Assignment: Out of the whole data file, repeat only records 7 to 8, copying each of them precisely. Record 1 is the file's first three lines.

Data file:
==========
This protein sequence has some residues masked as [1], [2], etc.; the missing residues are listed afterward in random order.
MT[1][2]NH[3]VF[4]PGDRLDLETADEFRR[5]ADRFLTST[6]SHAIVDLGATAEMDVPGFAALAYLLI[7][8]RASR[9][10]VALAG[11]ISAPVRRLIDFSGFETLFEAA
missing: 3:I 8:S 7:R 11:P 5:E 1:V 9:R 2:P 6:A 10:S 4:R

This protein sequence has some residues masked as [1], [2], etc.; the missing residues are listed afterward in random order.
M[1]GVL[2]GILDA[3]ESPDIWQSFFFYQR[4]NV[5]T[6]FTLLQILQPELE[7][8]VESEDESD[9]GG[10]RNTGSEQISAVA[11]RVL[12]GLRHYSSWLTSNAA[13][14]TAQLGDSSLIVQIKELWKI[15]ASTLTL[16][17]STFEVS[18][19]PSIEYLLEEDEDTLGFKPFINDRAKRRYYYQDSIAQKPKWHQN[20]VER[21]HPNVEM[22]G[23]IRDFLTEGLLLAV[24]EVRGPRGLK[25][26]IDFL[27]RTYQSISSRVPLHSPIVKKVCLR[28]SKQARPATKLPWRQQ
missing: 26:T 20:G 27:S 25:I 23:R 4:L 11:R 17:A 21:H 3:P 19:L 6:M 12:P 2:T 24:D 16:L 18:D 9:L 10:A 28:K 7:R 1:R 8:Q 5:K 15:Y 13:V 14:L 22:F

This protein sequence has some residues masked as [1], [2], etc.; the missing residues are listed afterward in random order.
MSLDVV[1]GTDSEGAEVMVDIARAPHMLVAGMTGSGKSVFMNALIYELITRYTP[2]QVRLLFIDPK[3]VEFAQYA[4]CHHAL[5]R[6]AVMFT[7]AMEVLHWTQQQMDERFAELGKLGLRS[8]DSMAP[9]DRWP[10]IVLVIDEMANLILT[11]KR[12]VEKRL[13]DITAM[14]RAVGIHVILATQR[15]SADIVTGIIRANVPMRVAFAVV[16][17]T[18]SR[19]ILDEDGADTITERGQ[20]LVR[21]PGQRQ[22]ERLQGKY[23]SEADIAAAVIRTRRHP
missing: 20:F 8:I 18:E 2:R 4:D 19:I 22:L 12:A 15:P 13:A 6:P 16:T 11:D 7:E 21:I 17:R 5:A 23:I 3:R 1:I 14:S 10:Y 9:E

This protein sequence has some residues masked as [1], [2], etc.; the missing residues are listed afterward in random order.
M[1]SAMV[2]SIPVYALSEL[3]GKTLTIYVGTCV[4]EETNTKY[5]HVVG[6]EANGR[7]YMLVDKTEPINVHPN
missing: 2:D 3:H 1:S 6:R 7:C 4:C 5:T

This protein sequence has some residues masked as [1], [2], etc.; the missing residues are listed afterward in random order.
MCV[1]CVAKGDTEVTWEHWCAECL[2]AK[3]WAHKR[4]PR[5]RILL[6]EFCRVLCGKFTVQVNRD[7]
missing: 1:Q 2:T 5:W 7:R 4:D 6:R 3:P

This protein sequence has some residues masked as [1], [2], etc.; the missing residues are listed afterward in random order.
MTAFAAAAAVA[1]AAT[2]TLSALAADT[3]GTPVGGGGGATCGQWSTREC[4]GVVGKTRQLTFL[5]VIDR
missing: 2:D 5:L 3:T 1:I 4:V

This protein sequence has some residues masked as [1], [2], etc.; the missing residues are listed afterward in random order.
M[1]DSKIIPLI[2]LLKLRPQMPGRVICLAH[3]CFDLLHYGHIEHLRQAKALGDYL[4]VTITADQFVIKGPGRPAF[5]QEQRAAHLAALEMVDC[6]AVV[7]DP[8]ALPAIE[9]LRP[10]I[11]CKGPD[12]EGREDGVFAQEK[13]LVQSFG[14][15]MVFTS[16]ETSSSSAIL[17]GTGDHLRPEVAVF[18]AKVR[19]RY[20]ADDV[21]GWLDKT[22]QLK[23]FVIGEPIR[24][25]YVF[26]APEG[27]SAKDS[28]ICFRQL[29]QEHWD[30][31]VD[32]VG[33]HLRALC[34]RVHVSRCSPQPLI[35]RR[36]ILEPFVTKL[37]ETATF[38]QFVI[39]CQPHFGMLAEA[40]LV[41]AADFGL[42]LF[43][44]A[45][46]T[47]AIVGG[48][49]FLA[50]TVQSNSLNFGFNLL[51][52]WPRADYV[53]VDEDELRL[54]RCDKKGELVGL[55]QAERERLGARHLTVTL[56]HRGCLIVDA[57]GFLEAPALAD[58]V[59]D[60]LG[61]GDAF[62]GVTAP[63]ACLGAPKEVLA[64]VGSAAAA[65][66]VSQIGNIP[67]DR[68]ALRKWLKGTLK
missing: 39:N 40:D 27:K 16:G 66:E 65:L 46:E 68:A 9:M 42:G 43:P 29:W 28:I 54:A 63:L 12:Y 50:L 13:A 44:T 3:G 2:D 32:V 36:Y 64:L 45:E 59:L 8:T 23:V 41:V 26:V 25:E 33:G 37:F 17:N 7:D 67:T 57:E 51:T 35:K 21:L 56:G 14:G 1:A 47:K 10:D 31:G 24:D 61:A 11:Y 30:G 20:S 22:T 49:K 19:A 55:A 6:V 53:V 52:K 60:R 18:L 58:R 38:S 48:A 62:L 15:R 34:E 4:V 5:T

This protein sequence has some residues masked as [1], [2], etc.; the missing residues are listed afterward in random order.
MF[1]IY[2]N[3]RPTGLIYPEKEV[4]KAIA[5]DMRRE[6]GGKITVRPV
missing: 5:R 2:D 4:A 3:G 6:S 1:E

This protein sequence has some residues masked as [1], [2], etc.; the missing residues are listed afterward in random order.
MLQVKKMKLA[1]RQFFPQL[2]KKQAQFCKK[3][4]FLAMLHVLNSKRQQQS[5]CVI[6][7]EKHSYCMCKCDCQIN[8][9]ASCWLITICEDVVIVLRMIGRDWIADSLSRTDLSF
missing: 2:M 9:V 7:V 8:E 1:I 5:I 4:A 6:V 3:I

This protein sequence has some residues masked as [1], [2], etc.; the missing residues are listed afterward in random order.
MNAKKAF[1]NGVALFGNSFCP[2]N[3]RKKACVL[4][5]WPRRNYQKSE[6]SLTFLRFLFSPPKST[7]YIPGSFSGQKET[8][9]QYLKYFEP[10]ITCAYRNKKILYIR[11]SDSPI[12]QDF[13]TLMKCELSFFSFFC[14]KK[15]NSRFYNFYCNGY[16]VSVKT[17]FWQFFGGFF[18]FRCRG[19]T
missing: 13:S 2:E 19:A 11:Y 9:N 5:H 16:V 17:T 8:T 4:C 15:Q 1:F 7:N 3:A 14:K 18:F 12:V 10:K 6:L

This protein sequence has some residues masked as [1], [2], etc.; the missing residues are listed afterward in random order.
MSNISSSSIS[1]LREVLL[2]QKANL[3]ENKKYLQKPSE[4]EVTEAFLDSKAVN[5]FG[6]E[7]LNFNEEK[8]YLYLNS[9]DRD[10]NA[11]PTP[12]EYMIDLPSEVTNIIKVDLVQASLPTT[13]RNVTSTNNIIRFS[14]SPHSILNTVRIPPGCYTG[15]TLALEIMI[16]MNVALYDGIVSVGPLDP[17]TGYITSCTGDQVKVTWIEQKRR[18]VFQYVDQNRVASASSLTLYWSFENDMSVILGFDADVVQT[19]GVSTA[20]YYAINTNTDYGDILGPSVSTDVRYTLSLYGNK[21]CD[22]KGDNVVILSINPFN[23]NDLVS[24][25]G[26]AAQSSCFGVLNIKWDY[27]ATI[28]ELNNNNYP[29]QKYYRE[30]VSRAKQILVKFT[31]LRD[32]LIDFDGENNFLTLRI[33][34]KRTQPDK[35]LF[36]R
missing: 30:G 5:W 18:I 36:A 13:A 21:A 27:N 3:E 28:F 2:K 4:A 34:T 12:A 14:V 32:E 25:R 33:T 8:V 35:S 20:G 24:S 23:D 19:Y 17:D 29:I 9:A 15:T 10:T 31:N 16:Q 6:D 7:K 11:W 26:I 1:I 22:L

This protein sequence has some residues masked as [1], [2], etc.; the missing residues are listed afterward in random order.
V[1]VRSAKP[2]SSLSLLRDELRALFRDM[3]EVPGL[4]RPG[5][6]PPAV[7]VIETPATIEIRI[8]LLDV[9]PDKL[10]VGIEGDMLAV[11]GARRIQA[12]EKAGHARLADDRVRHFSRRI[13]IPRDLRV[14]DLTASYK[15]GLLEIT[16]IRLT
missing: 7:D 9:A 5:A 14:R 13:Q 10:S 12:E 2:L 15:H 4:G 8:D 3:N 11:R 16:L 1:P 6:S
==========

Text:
This protein sequence has some residues masked as [1], [2], etc.; the missing residues are listed afterward in random order.
M[1]DSKIIPLI[2]LLKLRPQMPGRVICLAH[3]CFDLLHYGHIEHLRQAKALGDYL[4]VTITADQFVIKGPGRPAF[5]QEQRAAHLAALEMVDC[6]AVV[7]DP[8]ALPAIE[9]LRP[10]I[11]CKGPD[12]EGREDGVFAQEK[13]LVQSFG[14][15]MVFTS[16]ETSSSSAIL[17]GTGDHLRPEVAVF[18]AKVR[19]RY[20]ADDV[21]GWLDKT[22]QLK[23]FVIGEPIR[24][25]YVF[26]APEG[27]SAKDS[28]ICFRQL[29]QEHWD[30][31]VD[32]VG[33]HLRALC[34]RVHVSRCSPQPLI[35]RR[36]ILEPFVTKL[37]ETATF[38]QFVI[39]CQPHFGMLAEA[40]LV[41]AADFGL[42]LF[43][44]A[45][46]T[47]AIVGG[48][49]FLA[50]TVQSNSLNFGFNLL[51][52]WPRADYV[53]VDEDELRL[54]RCDKKGELVGL[55]QAERERLGARHLTVTL[56]HRGCLIVDA[57]GFLEAPALAD[58]V[59]D[60]LG[61]GDAF[62]GVTAP[63]ACLGAPKEVLA[64]VGSAAAA[65][66]VSQIGNIP[67]DR[68]ALRKWLKGTLK
missing: 39:N 40:D 27:K 16:G 66:E 65:L 46:E 68:A 9:M 42:G 43:P 29:W 28:I 54:A 63:L 12:Y 50:L 13:A 44:T 3:G 2:D 32:V 36:Y 64:L 45:E 59:L 8:T 23:V 41:V 26:V 25:E 33:G 37:F 17:N 7:D 67:T 57:E 51:T 35:K 21:L 56:G 14:G 1:A 47:K 10:D 31:G 24:D 61:A 11:Y 30:G 20:S 22:T 49:K 19:A 55:A 6:V 53:V 52:K 60:R 18:L 58:R 38:S 48:A 62:L 15:R 34:E 4:V 5:T

This protein sequence has some residues masked as [1], [2], etc.; the missing residues are listed afterward in random order.
MF[1]IY[2]N[3]RPTGLIYPEKEV[4]KAIA[5]DMRRE[6]GGKITVRPV
missing: 5:R 2:D 4:A 3:G 6:S 1:E